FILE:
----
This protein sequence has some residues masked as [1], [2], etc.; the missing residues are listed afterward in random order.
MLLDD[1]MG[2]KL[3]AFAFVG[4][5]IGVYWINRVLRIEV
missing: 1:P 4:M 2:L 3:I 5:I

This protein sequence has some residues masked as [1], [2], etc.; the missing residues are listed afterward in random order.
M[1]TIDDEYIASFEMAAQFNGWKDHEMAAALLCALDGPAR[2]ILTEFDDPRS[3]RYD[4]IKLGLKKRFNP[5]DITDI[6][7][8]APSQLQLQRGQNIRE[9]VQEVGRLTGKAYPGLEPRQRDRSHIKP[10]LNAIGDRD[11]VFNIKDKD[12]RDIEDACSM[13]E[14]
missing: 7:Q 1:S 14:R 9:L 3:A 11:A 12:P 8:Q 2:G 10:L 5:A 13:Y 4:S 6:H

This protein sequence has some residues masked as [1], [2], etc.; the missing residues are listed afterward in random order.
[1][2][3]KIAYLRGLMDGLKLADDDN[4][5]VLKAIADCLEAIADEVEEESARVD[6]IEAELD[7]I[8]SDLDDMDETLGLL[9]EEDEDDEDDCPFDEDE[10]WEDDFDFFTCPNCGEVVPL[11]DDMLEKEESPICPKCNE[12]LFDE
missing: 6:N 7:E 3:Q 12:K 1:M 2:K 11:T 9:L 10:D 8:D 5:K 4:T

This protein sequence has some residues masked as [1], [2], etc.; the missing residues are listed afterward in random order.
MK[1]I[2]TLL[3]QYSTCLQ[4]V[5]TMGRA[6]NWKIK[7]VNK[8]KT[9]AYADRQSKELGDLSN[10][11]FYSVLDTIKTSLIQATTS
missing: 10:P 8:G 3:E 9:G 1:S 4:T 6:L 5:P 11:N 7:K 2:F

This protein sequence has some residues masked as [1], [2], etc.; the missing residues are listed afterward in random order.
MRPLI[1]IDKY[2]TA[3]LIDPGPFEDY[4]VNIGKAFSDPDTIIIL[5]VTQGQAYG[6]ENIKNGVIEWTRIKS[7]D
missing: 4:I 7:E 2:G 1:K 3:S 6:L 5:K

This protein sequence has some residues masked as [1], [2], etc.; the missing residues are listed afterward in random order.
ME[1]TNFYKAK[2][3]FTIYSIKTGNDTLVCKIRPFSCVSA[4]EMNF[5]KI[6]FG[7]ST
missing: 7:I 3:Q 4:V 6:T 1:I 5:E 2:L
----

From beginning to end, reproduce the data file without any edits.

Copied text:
This protein sequence has some residues masked as [1], [2], etc.; the missing residues are listed afterward in random order.
MLLDD[1]MG[2]KL[3]AFAFVG[4][5]IGVYWINRVLRIEV
missing: 1:P 4:M 2:L 3:I 5:I

This protein sequence has some residues masked as [1], [2], etc.; the missing residues are listed afterward in random order.
M[1]TIDDEYIASFEMAAQFNGWKDHEMAAALLCALDGPAR[2]ILTEFDDPRS[3]RYD[4]IKLGLKKRFNP[5]DITDI[6][7][8]APSQLQLQRGQNIRE[9]VQEVGRLTGKAYPGLEPRQRDRSHIKP[10]LNAIGDRD[11]VFNIKDKD[12]RDIEDACSM[13]E[14]
missing: 7:Q 1:S 14:R 9:L 3:A 11:A 12:P 8:Q 2:G 10:L 5:A 13:Y 4:S 6:H

This protein sequence has some residues masked as [1], [2], etc.; the missing residues are listed afterward in random order.
[1][2][3]KIAYLRGLMDGLKLADDDN[4][5]VLKAIADCLEAIADEVEEESARVD[6]IEAELD[7]I[8]SDLDDMDETLGLL[9]EEDEDDEDDCPFDEDE[10]WEDDFDFFTCPNCGEVVPL[11]DDMLEKEESPICPKCNE[12]LFDE
missing: 6:N 7:E 3:Q 12:K 1:M 2:K 11:T 9:L 10:D 8:D 5:K 4:T

This protein sequence has some residues masked as [1], [2], etc.; the missing residues are listed afterward in random order.
MK[1]I[2]TLL[3]QYSTCLQ[4]V[5]TMGRA[6]NWKIK[7]VNK[8]KT[9]AYADRQSKELGDLSN[10][11]FYSVLDTIKTSLIQATTS
missing: 10:P 8:G 3:E 9:G 1:S 4:T 6:L 5:P 11:N 7:K 2:F

This protein sequence has some residues masked as [1], [2], etc.; the missing residues are listed afterward in random order.
MRPLI[1]IDKY[2]TA[3]LIDPGPFEDY[4]VNIGKAFSDPDTIIIL[5]VTQGQAYG[6]ENIKNGVIEWTRIKS[7]D
missing: 4:I 7:E 2:G 1:K 3:S 6:L 5:K

This protein sequence has some residues masked as [1], [2], etc.; the missing residues are listed afterward in random order.
ME[1]TNFYKAK[2][3]FTIYSIKTGNDTLVCKIRPFSCVSA[4]EMNF[5]KI[6]FG[7]ST
missing: 7:I 3:Q 4:V 6:T 1:I 5:E 2:L